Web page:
Finally, at the end of the first two weeks, I want to mention the other measures I’ve taken to become conventionally attractive outside of the weight element. Heels, y’all. Living my life in my heels. I’ve been wearing heels every day as a transitional costume – if I’m going to be stereotypically good looking, then they are necessary. I wanted to make shoes part of the routine as quickly as possible because I hate wearing anything other than flats. My feet bleed, swell, and get rubbed raw. While I had no issue adhering to the rules of New Atkins, the shoe rule was almost my undoing. I gazed down at my stinky toes on night and wavered, “I just can’t okay?” But then I did. Because I am better than some measly scraps of leather.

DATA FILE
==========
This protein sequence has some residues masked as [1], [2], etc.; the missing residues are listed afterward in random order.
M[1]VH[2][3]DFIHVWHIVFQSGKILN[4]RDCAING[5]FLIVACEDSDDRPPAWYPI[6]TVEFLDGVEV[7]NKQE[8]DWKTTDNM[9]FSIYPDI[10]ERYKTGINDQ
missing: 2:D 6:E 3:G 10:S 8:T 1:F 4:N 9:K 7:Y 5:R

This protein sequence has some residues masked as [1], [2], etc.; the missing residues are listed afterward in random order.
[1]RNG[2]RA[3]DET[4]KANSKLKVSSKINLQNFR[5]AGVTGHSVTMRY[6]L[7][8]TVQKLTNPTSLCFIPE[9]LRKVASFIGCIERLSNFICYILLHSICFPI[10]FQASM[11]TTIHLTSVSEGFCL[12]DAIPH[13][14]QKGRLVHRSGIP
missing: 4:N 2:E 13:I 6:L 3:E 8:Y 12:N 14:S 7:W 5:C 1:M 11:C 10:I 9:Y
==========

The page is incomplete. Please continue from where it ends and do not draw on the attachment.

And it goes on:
Tune in later this week for our celebrity portion of The Skinny Bitch Project – and for those of you playing at home, here are the stats at the end of week two:
STARTING WEIGHT: 205 LBS
GOAL WEIGHT: 130 LBS
AMOUNT TO LOSE: 75 LBS
AMOUNT TO LOSE: 68.6
AMOUNT TO LOSE: 66.6 (THE DEVIL’S WEIGHT)
TOTAL WEIGHT LOST TO DATE: 8.4 POUNDS.
As always, don’t, don’t, don’t, do as I do. Learn from what I do. Eat what you crave, do as you like, know that you are lovely and sacred and such a gift and that those who cannot do the same are not those meant to ever have the gift of understanding you. Smooches.